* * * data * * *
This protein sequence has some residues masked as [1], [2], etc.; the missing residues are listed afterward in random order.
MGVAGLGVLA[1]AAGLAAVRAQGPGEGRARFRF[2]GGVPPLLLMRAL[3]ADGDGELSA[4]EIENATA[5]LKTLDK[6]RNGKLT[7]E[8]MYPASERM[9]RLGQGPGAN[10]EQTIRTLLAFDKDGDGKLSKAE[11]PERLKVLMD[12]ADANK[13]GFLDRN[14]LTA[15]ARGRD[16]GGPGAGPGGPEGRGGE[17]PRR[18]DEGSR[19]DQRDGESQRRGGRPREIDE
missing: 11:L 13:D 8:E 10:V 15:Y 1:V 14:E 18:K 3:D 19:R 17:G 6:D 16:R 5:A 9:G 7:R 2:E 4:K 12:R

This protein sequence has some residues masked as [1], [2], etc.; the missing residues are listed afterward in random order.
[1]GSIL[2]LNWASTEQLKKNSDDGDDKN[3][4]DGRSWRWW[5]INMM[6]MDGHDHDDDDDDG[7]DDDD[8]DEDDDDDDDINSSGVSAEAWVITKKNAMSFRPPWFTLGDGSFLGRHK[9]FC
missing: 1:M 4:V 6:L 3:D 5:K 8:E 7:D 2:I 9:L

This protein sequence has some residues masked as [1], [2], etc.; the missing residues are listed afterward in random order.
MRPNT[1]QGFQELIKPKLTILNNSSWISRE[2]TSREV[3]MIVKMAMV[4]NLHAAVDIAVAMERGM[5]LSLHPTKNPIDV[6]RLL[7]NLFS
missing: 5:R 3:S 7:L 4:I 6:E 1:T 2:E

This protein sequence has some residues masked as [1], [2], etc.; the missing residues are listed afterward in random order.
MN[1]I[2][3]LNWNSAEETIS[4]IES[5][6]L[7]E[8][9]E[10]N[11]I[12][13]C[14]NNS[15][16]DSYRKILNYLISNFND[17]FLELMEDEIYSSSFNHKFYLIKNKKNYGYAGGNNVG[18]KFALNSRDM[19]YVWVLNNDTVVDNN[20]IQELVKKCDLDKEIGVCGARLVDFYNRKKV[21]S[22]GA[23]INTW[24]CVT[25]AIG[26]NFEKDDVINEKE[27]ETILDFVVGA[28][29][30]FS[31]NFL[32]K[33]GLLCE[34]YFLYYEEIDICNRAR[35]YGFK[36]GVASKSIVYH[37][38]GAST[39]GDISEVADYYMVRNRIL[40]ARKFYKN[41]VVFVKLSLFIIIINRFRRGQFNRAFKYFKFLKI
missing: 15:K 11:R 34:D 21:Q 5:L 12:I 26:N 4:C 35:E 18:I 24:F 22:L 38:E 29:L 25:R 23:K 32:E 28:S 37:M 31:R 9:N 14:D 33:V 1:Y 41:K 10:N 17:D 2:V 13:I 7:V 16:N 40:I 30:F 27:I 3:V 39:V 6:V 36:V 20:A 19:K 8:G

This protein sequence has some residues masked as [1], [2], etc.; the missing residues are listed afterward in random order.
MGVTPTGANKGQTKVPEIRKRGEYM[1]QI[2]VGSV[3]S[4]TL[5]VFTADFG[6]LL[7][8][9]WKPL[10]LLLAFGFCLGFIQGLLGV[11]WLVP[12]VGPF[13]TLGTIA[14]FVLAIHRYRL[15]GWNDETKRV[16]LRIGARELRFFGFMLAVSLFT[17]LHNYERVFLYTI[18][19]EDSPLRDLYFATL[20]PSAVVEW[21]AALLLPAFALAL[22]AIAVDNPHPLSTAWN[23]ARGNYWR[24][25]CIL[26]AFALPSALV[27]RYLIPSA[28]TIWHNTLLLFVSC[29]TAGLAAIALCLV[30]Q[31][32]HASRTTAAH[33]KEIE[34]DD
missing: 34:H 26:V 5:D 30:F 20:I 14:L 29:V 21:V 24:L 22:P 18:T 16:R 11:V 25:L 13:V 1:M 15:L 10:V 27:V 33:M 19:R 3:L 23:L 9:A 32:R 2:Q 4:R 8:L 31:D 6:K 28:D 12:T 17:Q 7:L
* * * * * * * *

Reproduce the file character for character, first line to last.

This protein sequence has some residues masked as [1], [2], etc.; the missing residues are listed afterward in random order.
MGVAGLGVLA[1]AAGLAAVRAQGPGEGRARFRF[2]GGVPPLLLMRAL[3]ADGDGELSA[4]EIENATA[5]LKTLDK[6]RNGKLT[7]E[8]MYPASERM[9]RLGQGPGAN[10]EQTIRTLLAFDKDGDGKLSKAE[11]PERLKVLMD[12]ADANK[13]GFLDRN[14]LTA[15]ARGRD[16]GGPGAGPGGPEGRGGE[17]PRR[18]DEGSR[19]DQRDGESQRRGGRPREIDE
missing: 11:L 13:D 8:E 10:V 15:Y 1:V 14:E 18:K 3:D 19:R 17:G 6:D 16:R 5:A 9:G 7:R 2:E 4:K 12:R

This protein sequence has some residues masked as [1], [2], etc.; the missing residues are listed afterward in random order.
[1]GSIL[2]LNWASTEQLKKNSDDGDDKN[3][4]DGRSWRWW[5]INMM[6]MDGHDHDDDDDDG[7]DDDD[8]DEDDDDDDDINSSGVSAEAWVITKKNAMSFRPPWFTLGDGSFLGRHK[9]FC
missing: 1:M 4:V 6:L 3:D 5:K 8:E 7:D 2:I 9:L

This protein sequence has some residues masked as [1], [2], etc.; the missing residues are listed afterward in random order.
MRPNT[1]QGFQELIKPKLTILNNSSWISRE[2]TSREV[3]MIVKMAMV[4]NLHAAVDIAVAMERGM[5]LSLHPTKNPIDV[6]RLL[7]NLFS
missing: 5:R 3:S 7:L 4:I 6:E 1:T 2:E

This protein sequence has some residues masked as [1], [2], etc.; the missing residues are listed afterward in random order.
MN[1]I[2][3]LNWNSAEETIS[4]IES[5][6]L[7]E[8][9]E[10]N[11]I[12][13]C[14]NNS[15][16]DSYRKILNYLISNFND[17]FLELMEDEIYSSSFNHKFYLIKNKKNYGYAGGNNVG[18]KFALNSRDM[19]YVWVLNNDTVVDNN[20]IQELVKKCDLDKEIGVCGARLVDFYNRKKV[21]S[22]GA[23]INTW[24]CVT[25]AIG[26]NFEKDDVINEKE[27]ETILDFVVGA[28][29][30]FS[31]NFL[32]K[33]GLLCE[34]YFLYYEEIDICNRAR[35]YGFK[36]GVASKSIVYH[37][38]GAST[39]GDISEVADYYMVRNRIL[40]ARKFYKN[41]VVFVKLSLFIIIINRFRRGQFNRAFKYFKFLKI
missing: 15:K 11:R 34:D 21:Q 5:L 12:I 26:N 4:C 35:E 18:I 24:F 22:L 38:E 29:L 25:R 23:K 32:E 28:S 37:M 31:R 9:N 14:D 33:V 1:Y 41:K 10:N 17:D 2:V 13:I 7:V 16:N 40:I 30:F 27:I 3:V 39:V 6:V 36:V 20:A 19:K 8:G

This protein sequence has some residues masked as [1], [2], etc.; the missing residues are listed afterward in random order.
MGVTPTGANKGQTKVPEIRKRGEYM[1]QI[2]VGSV[3]S[4]TL[5]VFTADFG[6]LL[7][8][9]WKPL[10]LLLAFGFCLGFIQGLLGV[11]WLVP[12]VGPF[13]TLGTIA[14]FVLAIHRYRL[15]GWNDETKRV[16]LRIGARELRFFGFMLAVSLFT[17]LHNYERVFLYTI[18][19]EDSPLRDLYFATL[20]PSAVVEW[21]AALLLPAFALAL[22]AIAVDNPHPLSTAWN[23]ARGNYWR[24][25]CIL[26]AFALPSALV[27]RYLIPSA[28]TIWHNTLLLFVSC[29]TAGLAAIALCLV[30]Q[31][32]HASRTTAAH[33]KEIE[34]DD
missing: 34:H 26:V 5:D 30:F 20:I 14:L 29:V 21:V 24:L 22:P 18:T 16:R 11:V 25:L 13:V 1:M 15:L 10:V 27:V 33:M 19:R 3:L 23:L 9:A 32:R 2:Q 4:R 8:L 31:D 6:K 28:D 12:T 17:Q 7:L